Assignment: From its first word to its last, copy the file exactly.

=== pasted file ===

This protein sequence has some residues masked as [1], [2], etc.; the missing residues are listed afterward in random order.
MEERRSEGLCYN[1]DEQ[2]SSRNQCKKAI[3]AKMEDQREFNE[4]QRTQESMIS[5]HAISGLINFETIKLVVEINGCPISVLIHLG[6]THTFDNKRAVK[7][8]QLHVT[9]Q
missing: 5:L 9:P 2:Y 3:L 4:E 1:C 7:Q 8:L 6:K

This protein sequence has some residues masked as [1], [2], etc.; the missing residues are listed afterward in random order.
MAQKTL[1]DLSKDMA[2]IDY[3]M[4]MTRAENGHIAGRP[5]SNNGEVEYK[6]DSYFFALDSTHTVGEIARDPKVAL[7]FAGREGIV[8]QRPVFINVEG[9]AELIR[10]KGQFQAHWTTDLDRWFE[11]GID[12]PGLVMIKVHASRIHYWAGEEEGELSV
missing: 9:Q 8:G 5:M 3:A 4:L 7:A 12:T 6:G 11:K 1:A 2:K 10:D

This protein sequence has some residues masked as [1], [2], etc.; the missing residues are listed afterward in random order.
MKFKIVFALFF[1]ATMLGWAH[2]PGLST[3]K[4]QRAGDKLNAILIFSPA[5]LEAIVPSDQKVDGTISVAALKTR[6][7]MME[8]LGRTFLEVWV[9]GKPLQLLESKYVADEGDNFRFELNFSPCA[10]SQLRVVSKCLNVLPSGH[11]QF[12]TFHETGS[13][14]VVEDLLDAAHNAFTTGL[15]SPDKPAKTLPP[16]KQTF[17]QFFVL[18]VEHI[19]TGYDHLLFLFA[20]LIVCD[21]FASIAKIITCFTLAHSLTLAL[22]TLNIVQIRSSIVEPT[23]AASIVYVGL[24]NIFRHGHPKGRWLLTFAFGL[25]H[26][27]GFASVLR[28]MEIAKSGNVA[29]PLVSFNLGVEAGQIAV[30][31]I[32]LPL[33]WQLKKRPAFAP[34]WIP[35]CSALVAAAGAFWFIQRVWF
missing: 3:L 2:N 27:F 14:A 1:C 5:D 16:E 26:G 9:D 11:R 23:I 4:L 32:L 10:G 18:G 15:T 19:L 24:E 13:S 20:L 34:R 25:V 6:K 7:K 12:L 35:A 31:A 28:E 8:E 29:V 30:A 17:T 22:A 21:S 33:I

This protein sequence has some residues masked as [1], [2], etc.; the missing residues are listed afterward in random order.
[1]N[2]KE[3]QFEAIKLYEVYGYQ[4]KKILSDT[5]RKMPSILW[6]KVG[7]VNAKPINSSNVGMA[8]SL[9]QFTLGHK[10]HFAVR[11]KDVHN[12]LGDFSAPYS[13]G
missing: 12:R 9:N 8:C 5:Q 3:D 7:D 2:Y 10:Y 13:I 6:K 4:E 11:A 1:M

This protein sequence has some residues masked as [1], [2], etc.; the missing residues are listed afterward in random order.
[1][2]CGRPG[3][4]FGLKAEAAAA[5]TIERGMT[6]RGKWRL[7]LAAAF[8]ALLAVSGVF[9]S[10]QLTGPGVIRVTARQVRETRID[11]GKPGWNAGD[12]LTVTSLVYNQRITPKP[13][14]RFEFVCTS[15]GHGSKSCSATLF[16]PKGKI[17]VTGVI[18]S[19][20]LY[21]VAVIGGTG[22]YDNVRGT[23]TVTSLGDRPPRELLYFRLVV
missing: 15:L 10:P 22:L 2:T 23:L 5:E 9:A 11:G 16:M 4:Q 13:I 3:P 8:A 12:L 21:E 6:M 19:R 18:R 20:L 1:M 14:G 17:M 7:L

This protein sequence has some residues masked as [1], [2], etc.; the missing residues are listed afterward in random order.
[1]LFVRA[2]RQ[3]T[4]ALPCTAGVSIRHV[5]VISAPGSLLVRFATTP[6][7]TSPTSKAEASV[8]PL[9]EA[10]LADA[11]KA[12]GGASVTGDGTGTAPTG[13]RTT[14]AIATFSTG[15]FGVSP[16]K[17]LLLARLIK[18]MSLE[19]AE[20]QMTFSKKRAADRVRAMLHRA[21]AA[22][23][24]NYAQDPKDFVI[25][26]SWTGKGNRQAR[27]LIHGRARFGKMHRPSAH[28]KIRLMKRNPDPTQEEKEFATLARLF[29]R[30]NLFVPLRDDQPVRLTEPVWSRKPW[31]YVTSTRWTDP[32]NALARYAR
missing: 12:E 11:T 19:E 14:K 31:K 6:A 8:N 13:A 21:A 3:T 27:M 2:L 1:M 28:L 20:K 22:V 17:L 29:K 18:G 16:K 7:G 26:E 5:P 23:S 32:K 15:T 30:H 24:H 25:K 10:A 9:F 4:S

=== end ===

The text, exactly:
This protein sequence has some residues masked as [1], [2], etc.; the missing residues are listed afterward in random order.
MEERRSEGLCYN[1]DEQ[2]SSRNQCKKAI[3]AKMEDQREFNE[4]QRTQESMIS[5]HAISGLINFETIKLVVEINGCPISVLIHLG[6]THTFDNKRAVK[7][8]QLHVT[9]Q
missing: 5:L 9:P 2:Y 3:L 4:E 1:C 7:Q 8:L 6:K

This protein sequence has some residues masked as [1], [2], etc.; the missing residues are listed afterward in random order.
MAQKTL[1]DLSKDMA[2]IDY[3]M[4]MTRAENGHIAGRP[5]SNNGEVEYK[6]DSYFFALDSTHTVGEIARDPKVAL[7]FAGREGIV[8]QRPVFINVEG[9]AELIR[10]KGQFQAHWTTDLDRWFE[11]GID[12]PGLVMIKVHASRIHYWAGEEEGELSV
missing: 9:Q 8:G 5:M 3:A 4:L 7:A 12:T 6:G 11:K 1:A 2:K 10:D

This protein sequence has some residues masked as [1], [2], etc.; the missing residues are listed afterward in random order.
MKFKIVFALFF[1]ATMLGWAH[2]PGLST[3]K[4]QRAGDKLNAILIFSPA[5]LEAIVPSDQKVDGTISVAALKTR[6][7]MME[8]LGRTFLEVWV[9]GKPLQLLESKYVADEGDNFRFELNFSPCA[10]SQLRVVSKCLNVLPSGH[11]QF[12]TFHETGS[13][14]VVEDLLDAAHNAFTTGL[15]SPDKPAKTLPP[16]KQTF[17]QFFVL[18]VEHI[19]TGYDHLLFLFA[20]LIVCD[21]FASIAKIITCFTLAHSLTLAL[22]TLNIVQIRSSIVEPT[23]AASIVYVGL[24]NIFRHGHPKGRWLLTFAFGL[25]H[26][27]GFASVLR[28]MEIAKSGNVA[29]PLVSFNLGVEAGQIAV[30][31]I[32]LPL[33]WQLKKRPAFAP[34]WIP[35]CSALVAAAGAFWFIQRVWF
missing: 3:L 2:N 27:F 14:A 1:C 5:D 16:E 26:G 9:D 11:R 23:I 4:L 32:L 10:G 18:G 15:T 19:L 24:E 13:S 20:L 34:R 25:V 6:K 7:K 12:L 35:A 31:A 28:E 8:E 29:V 30:A 17:T 22:A 21:S 33:I

This protein sequence has some residues masked as [1], [2], etc.; the missing residues are listed afterward in random order.
[1]N[2]KE[3]QFEAIKLYEVYGYQ[4]KKILSDT[5]RKMPSILW[6]KVG[7]VNAKPINSSNVGMA[8]SL[9]QFTLGHK[10]HFAVR[11]KDVHN[12]LGDFSAPYS[13]G
missing: 12:R 9:N 8:C 5:Q 3:D 7:D 2:Y 10:Y 13:I 6:K 4:E 11:A 1:M

This protein sequence has some residues masked as [1], [2], etc.; the missing residues are listed afterward in random order.
[1][2]CGRPG[3][4]FGLKAEAAAA[5]TIERGMT[6]RGKWRL[7]LAAAF[8]ALLAVSGVF[9]S[10]QLTGPGVIRVTARQVRETRID[11]GKPGWNAGD[12]LTVTSLVYNQRITPKP[13][14]RFEFVCTS[15]GHGSKSCSATLF[16]PKGKI[17]VTGVI[18]S[19][20]LY[21]VAVIGGTG[22]YDNVRGT[23]TVTSLGDRPPRELLYFRLVV
missing: 15:L 10:P 22:L 2:T 23:L 5:E 9:A 11:G 16:M 4:Q 13:I 3:P 8:A 12:L 21:E 6:M 19:R 18:R 20:L 1:M 14:G 17:M 7:L

This protein sequence has some residues masked as [1], [2], etc.; the missing residues are listed afterward in random order.
[1]LFVRA[2]RQ[3]T[4]ALPCTAGVSIRHV[5]VISAPGSLLVRFATTP[6][7]TSPTSKAEASV[8]PL[9]EA[10]LADA[11]KA[12]GGASVTGDGTGTAPTG[13]RTT[14]AIATFSTG[15]FGVSP[16]K[17]LLLARLIK[18]MSLE[19]AE[20]QMTFSKKRAADRVRAMLHRA[21]AA[22][23][24]NYAQDPKDFVI[25][26]SWTGKGNRQAR[27]LIHGRARFGKMHRPSAH[28]KIRLMKRNPDPTQEEKEFATLARLF[29]R[30]NLFVPLRDDQPVRLTEPVWSRKPW[31]YVTSTRWTDP[32]NALARYAR
missing: 12:E 11:T 19:E 14:K 31:K 6:A 8:N 13:A 21:A 3:T 27:M 2:L 1:M 28:L 20:K 22:V 17:L 29:K 18:G 16:K 7:G 26:E 5:P 23:S 32:K 15:T 30:H 24:H 25:K 10:A 9:F 4:S